The word for blood in Italian is sangue (masculine). If you have trouble remembering this term, I find it helps to think of the English word sanguine, which shares the same Latin origin (sanguis).
Below are a few verbs that are often used with sangue:
- donare il sangue = to donate blood
- sputare sangue = to spit blood
- dare il sangue = to give blood
- far scorrere sangue = to shed blood
- perdere sangue = to bleed
- succhiare il sangue = to suck blood
When describing something related to blood, the adjective sanguigno is often used instead of sangue. For example, the translation for blood group in Italian is gruppo sanguigno (although gruppo di sangue is also possible).
One of the most common medical tests people undergo in hospital is the blood test (esame del sangue). It usually involves taking a blood sample (prelievo di sangue) from a blood vessel (vaso sanguigno) in your arm.
Domani mattina devo alzarmi presto per andare a fare l’esame del sangue.
Tomorrow morning I need to get up early to go for a blood test.
Just as in English, sangue can be modified by adjectives in order to create various figurative expressions. Two good examples are sangue caldo (hot blood) and sangue freddo (cold blood) which, in addition to literally describing warm-blooded and cold-blooded animals, may also be used metaphorically. For instance, a sangue caldo is how you would say in the heat of the moment and avere il sangue caldo means to have a fiery temperament. A sangue freddo means in cold blood and avere sangue freddo means to be composed under trying or dangerous circumstances.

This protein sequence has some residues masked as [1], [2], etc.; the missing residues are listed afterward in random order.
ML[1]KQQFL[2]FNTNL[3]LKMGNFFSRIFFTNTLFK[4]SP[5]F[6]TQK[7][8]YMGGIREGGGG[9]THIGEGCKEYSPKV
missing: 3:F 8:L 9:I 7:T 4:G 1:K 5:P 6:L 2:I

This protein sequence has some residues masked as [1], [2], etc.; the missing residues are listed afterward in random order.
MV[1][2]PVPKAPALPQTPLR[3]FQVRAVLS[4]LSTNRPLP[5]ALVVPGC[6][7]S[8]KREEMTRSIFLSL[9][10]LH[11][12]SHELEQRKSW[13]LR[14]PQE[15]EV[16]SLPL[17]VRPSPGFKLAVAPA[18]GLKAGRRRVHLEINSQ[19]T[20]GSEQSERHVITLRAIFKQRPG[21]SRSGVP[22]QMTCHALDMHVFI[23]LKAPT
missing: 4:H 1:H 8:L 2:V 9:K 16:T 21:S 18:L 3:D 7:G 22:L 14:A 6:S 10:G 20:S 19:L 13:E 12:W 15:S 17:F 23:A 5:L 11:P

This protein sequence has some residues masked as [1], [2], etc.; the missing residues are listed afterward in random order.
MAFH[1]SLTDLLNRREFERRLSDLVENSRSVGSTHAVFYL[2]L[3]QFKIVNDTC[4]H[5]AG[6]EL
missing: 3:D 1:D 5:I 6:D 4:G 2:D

Since bloodshed tends to go hand-in-hand with violence, sangue is often used as a euphemism for death and violent acts, or for extreme efforts. Here are some interesting expressions:
- picchiare a sangue = to beat to death
- combattere fino all’ultimo sangue = to fight to the death
- un fiume di sangue = a massacre, slaughter
- dare / versare il proprio sangue (per qualcuno) = to sacrifice oneself (for someone)
- pagare con il sangue = to pay with one’s life
- sudare / sputare sangue = to sweat blood
I due soldati hanno combattuto fino all’ultimo sangue.
The two soldiers fought to the death.
Did you know that…?
The way you would say rare when talking about a lightly cooked piece of meat is al sangue (lit: to the blood).
In both English and Italian, you can also use the terms blood / sangue to describe family background, descent or lineage:
- fratello di sangue = blood brother
- legame di sangue = blood tie
- sangue nobile = noble blood
- sangue del proprio sangue = one’s own flesh and blood
- consanguineo = blood relation
It is from this sense of the word we get the well-known proverb Buon sangue non mente, which literally translates as Good blood doesn’t lie. It is used to talk about a person who has inherited from one or both parents a distinguishing characteristic that may be positive or negative.
Idioms and expressions with the word “sangue”
Below are a few popular expressions in which sangue makes an appearance (there are many others):
Non correre buon sangue
Literal translation: good blood doesn’t flow
English meaning: to have bad blood
Il riso / Il vino fa buon sangue
Literal translation: the laugh / wine makes good blood
English meaning: Laughter / wine is good for the soul
Farsi cattivo sangue / sangue amaro
Literal translation: to make oneself bad blood / bitter blood
English meaning: to get worked up about something
Calma e sangue freddo!
Literal translation: Calm and cold blood!
English meaning: Be cool and collected!
Cavare sangue da una rapa
Literal translation: to extract blood from a turnip
English meaning: to demand from someone something he/she cannot or won’t give (to get blood out of a stone)
Non avere sangue nelle vene
Literal translation: to not have blood in one’s veins
English meaning: to be cold-hearted